'Meltdown' Marries Art To Science On Greenland
By Martha K. Baker
It would be one thing if a scientist jabbered about global warming with an iceberg in the background. It would be another if an artist boasted about the beauty of a cold place up north. However, marry art with science, pair Lynn Davis with Tony Leiserowitz, and you birth a stunning documentary.
Davis has been photographing Greenland since the '80s. She first went to that seemingly god-forsaken island as a way to grieve the loss of friends, like fellow photographer Robert Mapplethorpe, as the plague of AIDS decimated her artistic community. She kept returning. She stopped dyeing her hair and became snow-crested herself. She stopped photographing nudes and started recording glaciers. She became a reporter, not just of those 'bergs but, not coincidentally, also of Greenland's meltdown.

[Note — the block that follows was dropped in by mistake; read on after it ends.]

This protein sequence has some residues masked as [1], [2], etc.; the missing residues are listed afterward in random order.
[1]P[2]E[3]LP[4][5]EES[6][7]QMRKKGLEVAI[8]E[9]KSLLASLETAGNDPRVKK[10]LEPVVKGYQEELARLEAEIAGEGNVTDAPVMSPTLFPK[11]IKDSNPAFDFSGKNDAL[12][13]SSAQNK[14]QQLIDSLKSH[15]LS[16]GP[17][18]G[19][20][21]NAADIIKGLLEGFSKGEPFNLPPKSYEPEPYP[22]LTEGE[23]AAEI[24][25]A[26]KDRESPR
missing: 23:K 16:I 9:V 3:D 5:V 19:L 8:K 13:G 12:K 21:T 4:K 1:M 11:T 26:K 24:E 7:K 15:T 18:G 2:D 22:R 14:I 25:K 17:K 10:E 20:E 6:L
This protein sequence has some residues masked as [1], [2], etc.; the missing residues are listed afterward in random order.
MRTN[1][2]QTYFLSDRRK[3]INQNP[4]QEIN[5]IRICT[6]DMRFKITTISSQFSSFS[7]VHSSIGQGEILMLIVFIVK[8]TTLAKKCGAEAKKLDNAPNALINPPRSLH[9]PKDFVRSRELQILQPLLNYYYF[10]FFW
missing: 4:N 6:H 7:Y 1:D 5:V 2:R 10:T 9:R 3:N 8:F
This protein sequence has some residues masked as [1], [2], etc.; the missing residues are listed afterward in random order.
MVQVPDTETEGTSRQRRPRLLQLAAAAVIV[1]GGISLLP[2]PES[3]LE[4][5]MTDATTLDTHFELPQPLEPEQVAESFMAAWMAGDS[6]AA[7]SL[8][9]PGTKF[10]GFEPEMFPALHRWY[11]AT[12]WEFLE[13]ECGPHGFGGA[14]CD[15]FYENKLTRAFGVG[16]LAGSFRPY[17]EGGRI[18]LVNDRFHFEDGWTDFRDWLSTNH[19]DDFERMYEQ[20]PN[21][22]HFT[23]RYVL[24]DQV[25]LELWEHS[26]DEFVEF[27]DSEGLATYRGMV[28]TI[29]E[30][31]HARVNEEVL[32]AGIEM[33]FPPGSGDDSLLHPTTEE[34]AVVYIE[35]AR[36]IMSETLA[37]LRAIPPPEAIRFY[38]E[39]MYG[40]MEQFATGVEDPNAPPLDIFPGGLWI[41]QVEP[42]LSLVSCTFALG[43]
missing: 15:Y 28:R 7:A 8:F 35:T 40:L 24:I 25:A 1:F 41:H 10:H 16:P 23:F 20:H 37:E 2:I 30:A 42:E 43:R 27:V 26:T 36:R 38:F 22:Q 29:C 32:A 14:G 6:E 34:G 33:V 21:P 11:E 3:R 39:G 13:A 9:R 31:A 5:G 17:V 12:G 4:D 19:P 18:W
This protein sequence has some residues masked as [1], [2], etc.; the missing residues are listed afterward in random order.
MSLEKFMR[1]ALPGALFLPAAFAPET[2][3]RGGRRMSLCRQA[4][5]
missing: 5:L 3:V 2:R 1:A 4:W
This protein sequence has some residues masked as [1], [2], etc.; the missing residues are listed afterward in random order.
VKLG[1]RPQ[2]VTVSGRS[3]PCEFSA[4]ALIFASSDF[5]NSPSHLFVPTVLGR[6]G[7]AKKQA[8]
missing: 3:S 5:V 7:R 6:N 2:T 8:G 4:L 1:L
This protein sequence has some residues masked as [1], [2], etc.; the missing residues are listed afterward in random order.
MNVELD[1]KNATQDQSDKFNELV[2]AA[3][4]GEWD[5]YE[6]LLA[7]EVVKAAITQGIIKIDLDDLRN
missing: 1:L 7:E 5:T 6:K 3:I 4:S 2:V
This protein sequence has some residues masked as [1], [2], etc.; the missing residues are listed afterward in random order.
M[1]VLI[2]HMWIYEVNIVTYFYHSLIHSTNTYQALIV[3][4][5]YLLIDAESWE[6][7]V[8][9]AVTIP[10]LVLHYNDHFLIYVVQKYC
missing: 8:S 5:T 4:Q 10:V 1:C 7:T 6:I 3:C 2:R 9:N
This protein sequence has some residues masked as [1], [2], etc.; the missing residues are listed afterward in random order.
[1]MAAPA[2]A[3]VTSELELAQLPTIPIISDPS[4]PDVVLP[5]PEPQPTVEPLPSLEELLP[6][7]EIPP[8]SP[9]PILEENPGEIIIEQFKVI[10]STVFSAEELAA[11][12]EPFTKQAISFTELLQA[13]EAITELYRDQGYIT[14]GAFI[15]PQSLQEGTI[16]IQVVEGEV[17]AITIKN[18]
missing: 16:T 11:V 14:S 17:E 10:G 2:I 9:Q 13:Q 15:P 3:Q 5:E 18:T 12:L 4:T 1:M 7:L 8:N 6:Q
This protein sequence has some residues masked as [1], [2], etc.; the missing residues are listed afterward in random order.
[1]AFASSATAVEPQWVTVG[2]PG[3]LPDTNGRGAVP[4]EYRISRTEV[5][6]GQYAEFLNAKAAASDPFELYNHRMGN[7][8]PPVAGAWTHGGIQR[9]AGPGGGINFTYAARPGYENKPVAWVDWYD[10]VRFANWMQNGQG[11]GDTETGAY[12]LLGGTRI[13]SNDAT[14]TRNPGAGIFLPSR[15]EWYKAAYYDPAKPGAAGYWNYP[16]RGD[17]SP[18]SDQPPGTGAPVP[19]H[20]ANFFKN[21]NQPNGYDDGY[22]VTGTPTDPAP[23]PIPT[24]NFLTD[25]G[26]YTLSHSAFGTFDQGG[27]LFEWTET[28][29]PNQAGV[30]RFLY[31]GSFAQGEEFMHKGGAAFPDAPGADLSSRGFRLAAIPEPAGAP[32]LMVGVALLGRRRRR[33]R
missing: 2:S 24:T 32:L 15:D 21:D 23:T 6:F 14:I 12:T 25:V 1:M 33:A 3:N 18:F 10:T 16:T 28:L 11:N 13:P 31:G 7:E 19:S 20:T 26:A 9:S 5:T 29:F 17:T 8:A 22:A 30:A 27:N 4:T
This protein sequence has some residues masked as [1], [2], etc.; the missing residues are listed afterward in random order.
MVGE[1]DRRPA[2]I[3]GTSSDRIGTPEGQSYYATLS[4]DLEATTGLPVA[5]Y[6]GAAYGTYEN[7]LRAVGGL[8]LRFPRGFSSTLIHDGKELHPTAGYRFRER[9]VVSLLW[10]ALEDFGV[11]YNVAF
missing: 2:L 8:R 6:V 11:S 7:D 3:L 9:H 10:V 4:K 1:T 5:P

Leiserowitz, director of Yale University's Climate Change Communication Project, had never been to Greenland when he was invited to Illulisat, a wee, picturesque town at ground zero for climate change. There, he and Davis -- one young, one old; both poetic and scientific and artistic -- discuss the looming future. At the same time, each is awed by the panorama, the denizens, and the colors. Yes, amidst the white, they see the pink and the green. Each one teaches one about beauty and tragedy, about Life itself.
They each bring poignancy to their conversation -- she with her mournful as well as merry memories; he with his hugs for his son at journey's end (think "My Octopus Teacher"). Frederic Golding directed the short (barely an hour) documentary to highlight both the art and the science, light and enlightenment. "Meltdown" -- a remarkably good documentary, a fine report, a beauty of a film -- seduces and instructs.